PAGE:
Shabbat is a day set apart by Jewish law from the working week. Family time and spiritual pursuits are emphasised and weekday activities associated with work are prohibited.
The Torah prohibits one from transferring an object from a private domain/zone to public domain/zone or vice versa on Shabbat. This prohibition is commonly referred to as carrying. Public and private domains/zones are not defined by their usage or ownership; rather it refers to all areas whether public or private that are/nt surrounded by valid boundaries or enclosure.
An Eruv is a boundary or enclosure recognised by Jewish law, within which carrying is permitted.
In reality most publicly accessible areas are not enclosed. It therefore is essential for the area to be adequately enclosed thereby rendering it a single private domain/zone in which carrying is permitted.
Many of the laws of Eruvin concern the condition and methods of creating this enclosure which can be either actual partitions or the Halachic equivalent.
There are very specific guidelines for these partitions including size and strength requirements. Additionally there are many laws pertaining to partitions that have deficiencies. Deficiencies can usually be corrected by an array or corrective devices defined by either the Torah or by Rabbinic enactments. Some corrective devices are more effective than others.
King Solomon instituted that even after all partitions / boundaries with their corrective devices are in place it is necessary to establish an Eruv Chatzeiros. This means the inhabitants of the domain/zone join to form a single entity. An Eruv Chatzeiros is accomplished by taking food (usually Matzoh) and transferring ownership of it, to all the residents in the enclosed area. This jointly owned food in conjunction with a short recitation effectively merges the multiple residents into a single entity.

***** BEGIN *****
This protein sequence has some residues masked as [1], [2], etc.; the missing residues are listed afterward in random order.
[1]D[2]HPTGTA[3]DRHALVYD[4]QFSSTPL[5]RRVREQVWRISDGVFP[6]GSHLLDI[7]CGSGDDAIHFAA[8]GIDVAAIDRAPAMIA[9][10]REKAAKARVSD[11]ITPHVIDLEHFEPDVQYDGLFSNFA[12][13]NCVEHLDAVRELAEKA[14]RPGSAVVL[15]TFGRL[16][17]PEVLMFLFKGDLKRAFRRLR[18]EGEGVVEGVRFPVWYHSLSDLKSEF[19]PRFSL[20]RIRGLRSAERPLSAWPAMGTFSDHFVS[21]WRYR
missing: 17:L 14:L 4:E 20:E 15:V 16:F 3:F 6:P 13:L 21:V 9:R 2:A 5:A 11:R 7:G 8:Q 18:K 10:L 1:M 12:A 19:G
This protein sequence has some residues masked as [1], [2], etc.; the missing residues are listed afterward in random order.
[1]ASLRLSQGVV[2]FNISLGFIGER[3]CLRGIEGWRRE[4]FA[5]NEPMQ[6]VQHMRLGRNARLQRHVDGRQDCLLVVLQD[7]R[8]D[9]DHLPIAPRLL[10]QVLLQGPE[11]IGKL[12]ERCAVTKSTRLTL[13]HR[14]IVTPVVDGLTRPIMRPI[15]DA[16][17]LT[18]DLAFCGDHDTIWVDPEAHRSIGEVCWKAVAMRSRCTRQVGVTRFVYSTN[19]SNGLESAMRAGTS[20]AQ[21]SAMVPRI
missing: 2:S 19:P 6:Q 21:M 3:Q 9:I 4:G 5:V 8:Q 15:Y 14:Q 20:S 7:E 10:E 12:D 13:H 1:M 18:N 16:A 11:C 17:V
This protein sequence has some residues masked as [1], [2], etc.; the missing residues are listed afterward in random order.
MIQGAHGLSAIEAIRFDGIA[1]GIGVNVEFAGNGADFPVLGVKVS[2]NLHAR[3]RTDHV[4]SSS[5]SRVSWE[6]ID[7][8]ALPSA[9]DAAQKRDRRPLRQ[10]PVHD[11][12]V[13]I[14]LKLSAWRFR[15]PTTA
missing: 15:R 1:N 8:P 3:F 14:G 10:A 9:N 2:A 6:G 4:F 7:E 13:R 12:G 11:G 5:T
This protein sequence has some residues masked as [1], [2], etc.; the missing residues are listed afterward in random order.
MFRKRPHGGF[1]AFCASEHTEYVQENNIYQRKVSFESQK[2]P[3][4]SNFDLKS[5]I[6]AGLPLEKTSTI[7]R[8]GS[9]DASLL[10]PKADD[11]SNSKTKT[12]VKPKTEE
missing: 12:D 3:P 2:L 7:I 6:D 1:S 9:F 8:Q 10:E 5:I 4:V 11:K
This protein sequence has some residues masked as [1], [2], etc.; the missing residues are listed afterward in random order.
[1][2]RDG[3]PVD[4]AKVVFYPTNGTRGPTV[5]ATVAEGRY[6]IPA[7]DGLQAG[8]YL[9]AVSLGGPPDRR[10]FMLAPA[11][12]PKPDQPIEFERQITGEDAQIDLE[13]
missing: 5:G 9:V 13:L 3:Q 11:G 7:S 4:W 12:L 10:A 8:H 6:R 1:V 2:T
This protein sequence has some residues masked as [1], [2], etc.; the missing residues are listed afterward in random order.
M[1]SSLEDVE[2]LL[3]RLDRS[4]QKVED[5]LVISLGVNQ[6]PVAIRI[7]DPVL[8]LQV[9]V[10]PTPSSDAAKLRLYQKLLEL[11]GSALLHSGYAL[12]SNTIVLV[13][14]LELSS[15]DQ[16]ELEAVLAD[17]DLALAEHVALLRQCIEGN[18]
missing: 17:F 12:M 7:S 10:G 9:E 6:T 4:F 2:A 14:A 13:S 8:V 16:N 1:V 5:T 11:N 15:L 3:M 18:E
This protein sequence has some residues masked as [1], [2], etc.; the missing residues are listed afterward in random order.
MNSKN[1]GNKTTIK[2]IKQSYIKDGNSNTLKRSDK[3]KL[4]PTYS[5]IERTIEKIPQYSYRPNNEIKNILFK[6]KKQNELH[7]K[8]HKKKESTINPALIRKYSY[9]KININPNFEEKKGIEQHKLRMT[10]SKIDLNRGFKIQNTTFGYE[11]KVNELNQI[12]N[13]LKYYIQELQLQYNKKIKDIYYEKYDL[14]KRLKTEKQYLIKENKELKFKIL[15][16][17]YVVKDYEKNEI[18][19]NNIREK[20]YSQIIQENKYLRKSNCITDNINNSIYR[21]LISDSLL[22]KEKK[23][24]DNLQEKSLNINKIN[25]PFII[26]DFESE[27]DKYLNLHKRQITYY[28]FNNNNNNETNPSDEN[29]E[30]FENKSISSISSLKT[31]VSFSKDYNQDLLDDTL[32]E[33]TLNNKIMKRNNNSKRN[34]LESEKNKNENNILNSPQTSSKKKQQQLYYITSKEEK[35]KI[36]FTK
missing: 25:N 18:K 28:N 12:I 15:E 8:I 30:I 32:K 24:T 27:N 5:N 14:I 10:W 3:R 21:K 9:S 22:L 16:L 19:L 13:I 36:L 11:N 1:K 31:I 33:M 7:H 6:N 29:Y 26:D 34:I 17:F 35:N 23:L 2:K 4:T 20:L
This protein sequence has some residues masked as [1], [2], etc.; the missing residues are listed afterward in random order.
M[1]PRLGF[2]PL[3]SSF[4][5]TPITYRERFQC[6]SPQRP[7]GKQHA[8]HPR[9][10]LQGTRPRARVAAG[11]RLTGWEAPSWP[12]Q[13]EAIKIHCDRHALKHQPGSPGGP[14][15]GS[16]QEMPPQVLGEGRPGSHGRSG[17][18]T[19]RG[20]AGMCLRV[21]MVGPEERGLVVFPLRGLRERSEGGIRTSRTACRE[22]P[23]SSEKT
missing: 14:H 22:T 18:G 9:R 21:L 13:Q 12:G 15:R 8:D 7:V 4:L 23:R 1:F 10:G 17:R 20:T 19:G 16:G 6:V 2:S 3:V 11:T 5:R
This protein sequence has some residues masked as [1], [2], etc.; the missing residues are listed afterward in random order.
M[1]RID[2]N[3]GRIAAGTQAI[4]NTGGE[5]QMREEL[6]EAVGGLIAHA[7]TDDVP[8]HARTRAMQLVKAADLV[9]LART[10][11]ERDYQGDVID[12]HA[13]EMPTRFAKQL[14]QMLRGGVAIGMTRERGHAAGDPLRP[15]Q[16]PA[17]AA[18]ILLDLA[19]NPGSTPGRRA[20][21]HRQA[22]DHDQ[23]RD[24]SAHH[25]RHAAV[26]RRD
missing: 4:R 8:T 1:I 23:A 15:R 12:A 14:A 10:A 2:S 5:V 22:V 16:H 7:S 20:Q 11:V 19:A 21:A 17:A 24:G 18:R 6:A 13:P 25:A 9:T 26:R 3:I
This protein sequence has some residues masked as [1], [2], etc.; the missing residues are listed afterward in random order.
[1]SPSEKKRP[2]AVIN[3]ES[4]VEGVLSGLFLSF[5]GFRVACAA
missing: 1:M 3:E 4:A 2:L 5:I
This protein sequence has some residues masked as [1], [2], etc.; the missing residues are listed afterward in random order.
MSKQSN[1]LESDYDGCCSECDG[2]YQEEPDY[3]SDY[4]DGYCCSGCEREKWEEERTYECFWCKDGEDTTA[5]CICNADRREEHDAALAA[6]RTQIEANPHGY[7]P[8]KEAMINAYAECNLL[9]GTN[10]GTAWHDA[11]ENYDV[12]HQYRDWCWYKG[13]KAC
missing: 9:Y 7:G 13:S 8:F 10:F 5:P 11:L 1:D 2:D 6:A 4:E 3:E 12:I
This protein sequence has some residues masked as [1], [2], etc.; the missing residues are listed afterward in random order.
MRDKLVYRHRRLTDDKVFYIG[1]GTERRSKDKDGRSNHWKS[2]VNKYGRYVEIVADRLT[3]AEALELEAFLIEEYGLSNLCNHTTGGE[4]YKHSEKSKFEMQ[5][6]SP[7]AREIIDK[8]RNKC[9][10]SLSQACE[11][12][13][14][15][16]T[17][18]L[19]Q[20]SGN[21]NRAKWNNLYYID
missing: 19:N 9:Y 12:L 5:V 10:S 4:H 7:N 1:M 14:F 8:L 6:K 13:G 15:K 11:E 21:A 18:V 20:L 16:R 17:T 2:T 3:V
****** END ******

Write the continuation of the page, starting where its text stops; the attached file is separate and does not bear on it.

The word Eruv literally means a mixture or combination and refers to the Eruv Chatzeiros that combines the multiple residence into a single entity. Since this procedure is the final step in permitting carrying in a domain/zone, the entire process including the complex and technical aspect of enclosing the domain/zone is called making an Eruv. While not linguistically accurate, in common usage, the word “Eruv” refers to the individual corrective devices as well.
An Eruv makes Shabbat observance more pleasant in many ways as it enables many thousands of Jewish people living in the area to enjoy Shabbat to the full.
Eruvin are especially helpful to families with young children who want to use a pram or baby buggy outside their home on Shabbat and to people who use a wheelchair or walking frame. Others will find it useful to be able to carry house keys, reading glasses or books to a Shiur.
Before the Eruv, families with young children were home-bound each Shabbat. Many couples who had children too young to walk to synagogue could not attend a Shabbat service together, nor a Kiddush or Simcha. Grandparents are now able to host their younger grandchildren on Shabbat. Shabbat events are available to all families – young and old, mobile and less mobile.
Everyone can now join in the Shabbat religious and social life of the community.